It's true that our ancestors didn't leave us genes for dealing with dairy, wheat, beans and peas, and sugar. But it's also true that paleo-prohibited foods can be prepared in ways that make them less toxic, and eating less makes eating safer. Here are some quick not-quite-paleo diet principles.
- It isn't the gluten in wheat that's the problem. Only about 10% of the world's population is really sensitive to it. It's the 58 genes that wheat may (or may not) activate that cause inflammation. Some people are more sensitive, some are less. But if you eat rye, especially sourdough rye, you can deactivate up to 71 genes that involved in the same process. Wheat can be tolerated in small amounts if alternated with rye, for most people.
- The casein protein in milk irritates the lining of the gut. It interferes with digestion. The lactose sugar in milk can feed bacteria that cause gas if, like over 75% of the world's population, you don't have genes to program the production of lactase enzymes to digest it. However, friendly bacteria can do the work for you. If you get a bad reaction, you may not get a bad reaction to yogurt, if it contains live cultures (not all brands of yogurt do), and if you don't eat too much.
- Beans, peas, and legumes usually contain lectins, chemicals that cause stomach upset and, in the case of fava beans, can even break down red blood cells. Beans don't want you to eat them, so they fight back. However, soaking beans overnight and draining off the soaking water before cooking makes them less toxic, and some varieties, such as Apaloosa beans, are hardly toxic at all. Just eat sparingly.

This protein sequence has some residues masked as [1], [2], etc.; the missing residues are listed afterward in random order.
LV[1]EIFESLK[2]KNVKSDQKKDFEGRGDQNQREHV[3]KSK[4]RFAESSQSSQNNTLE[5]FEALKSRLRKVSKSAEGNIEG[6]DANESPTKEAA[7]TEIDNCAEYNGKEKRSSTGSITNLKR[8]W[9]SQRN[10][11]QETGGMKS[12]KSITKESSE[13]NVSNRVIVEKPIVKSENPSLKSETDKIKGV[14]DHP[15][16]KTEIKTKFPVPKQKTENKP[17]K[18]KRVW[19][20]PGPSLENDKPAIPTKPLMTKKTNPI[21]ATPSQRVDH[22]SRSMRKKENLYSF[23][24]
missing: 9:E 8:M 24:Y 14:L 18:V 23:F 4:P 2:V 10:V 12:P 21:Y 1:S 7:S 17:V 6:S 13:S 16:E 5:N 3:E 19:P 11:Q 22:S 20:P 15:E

- All rice is not created equal. Brown rice contains lectins, just like beans. Brown rice contains haemagluttinin (which can cause red blood cells to clump into clots), oryzacystatin (which interferes with the digestive process), and phytate (which interferes with the absorption of iron, calcium, copper, and zinc). But cooking brown rice gets rid of haemagluttinin and oryzacystatin, and white rice doesn't contain any of the offending chemicals. Korean rice and sushi rice contain starch that doesn't break down into sugar quickly, and serving them cold gives them a glycemic index roughly the same as vegetables. It's white rice, not brown, that is paleo-compatible.
- Potatoes contain a kind of starch that breaks down into sugar quickly when they are eaten hot, and slowly when they are eaten cold. Boiling potatoes (not baking, not microwaving, not steaming, not frying) gelatinizes the starch into a safer form. Green potato peels, however, are always toxic.
You can add small amounts of wheat, rye, dairy, beans and peas, rice, and potatoes into your diet for the carbs you need--with an emphasis on small. It's never a good idea to eat more than 2 servings of any carb food at any meal, and it's not a good idea to eat more than 3 servings a day. Your body just wasn't made for it. But if you keep your consumption limited, you can add variety to your diet without sacrificing weight loss or health goals. Start slow, and make sure you don't get an adverse reaction.